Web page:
What is it about Stonehenge that sparks our imaginations? The stones are usually associated with the Druids in common myth, but the Druids are said to have lived much later than the original construction.
Almost 1.6 million visited the site on the Salisbury Plains in 2017. Most visitors stay a respectful distance from the stones behind a lower rope barrier, but you can take a guided tour that allows you time to wander among the stones (no touching please!)
If you go, it’s best to arm yourself with some of the lore that surrounds the site, otherwise the mystery of what you are looking at can be lost. Here’s an interesting link that covers some of the basics. Also check out books about Stonehenge on Amazon.
First of all, Stonehenge and neighbouring Avebury combined is a UNESCO World Heritage Site. By the way, if you go to Stonehenge, be sure to also visit Avebury. It’s am amazing circle of standing stones surrounding the town of Avebury. Here, you are free to wander and touch the stones, some of which have magnetic properties. Researchers estimate that the amount of earth that was moved to build the Avebury circle is equivalent to the weight of the stones in the Great Pyramid at Giza. Amazing! Personally, we found Avebury fascinating, so if you get the chance, take in both.
It’s believed Stonehenge dates to 3000 B.C., but the date tends to move depending on who is providing the history. The large stones, called Sarsens, are said to have been brought there about 1,500 B.C. They were brought to the site from around Avebury, some 30 kms away. Weights vary from 20 to 50 tons, so no small feat to transport them. The first stones moved to the site are called Blue Stones and weigh about four tons each. They were brought from Wales, some 300 kms away.
Leading up to Stonehenge, researchers have found what’s called the Stonehenge Avenue – a road that runs from the river Avon to Stonehenge, and was believed to have been used for ceremonial processions.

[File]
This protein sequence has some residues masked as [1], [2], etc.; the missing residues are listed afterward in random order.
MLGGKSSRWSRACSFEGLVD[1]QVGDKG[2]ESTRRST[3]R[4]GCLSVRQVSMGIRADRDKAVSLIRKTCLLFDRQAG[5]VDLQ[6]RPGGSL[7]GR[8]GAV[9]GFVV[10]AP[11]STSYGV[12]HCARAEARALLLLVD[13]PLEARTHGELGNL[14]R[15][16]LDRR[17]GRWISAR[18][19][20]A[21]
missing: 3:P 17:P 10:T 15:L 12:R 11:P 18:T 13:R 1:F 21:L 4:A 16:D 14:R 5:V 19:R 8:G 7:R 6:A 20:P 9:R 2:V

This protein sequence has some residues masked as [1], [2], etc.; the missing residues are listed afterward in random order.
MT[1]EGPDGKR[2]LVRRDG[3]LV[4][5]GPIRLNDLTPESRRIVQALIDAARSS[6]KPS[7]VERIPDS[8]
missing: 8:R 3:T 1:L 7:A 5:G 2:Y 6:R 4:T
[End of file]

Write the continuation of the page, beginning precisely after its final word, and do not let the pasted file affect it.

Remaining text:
Of course the purpose of Stonehenge, who built it and how are the big mysteries. It’s best to read several sources to get a feel for what researchers have found. This link will get you started.
In general, the stones are aligned with the planets and solstices, so the site may have been a calendar marking significant times in the year.
We have been to Stonehenge twice, and frankly found the Special Access tour the best way to go. While being close to the stones is awesome, being able to walk among them is very special.
When you go:
We arranged for a Special Access tour (also called an Inner Circle tour) through Golden Tours of London. If you’re a Stonehenge fan, then the $225 price per adult is not a deterrent, and the tour takes you to the old Roman Baths as well and includes a lunch. The trip takes nine hours from London, so be prepared for a full day. Be sure to book early online as the spaces fill quickly.
If you can, schedule a trip to Avebury as well. Well worth the time to spend a couple of hours walking among the stones.
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To help guide you around, Lonely Planet likely has a book for you. Go to Indigo’s Lonely Planet pages and search for the one that works for you.
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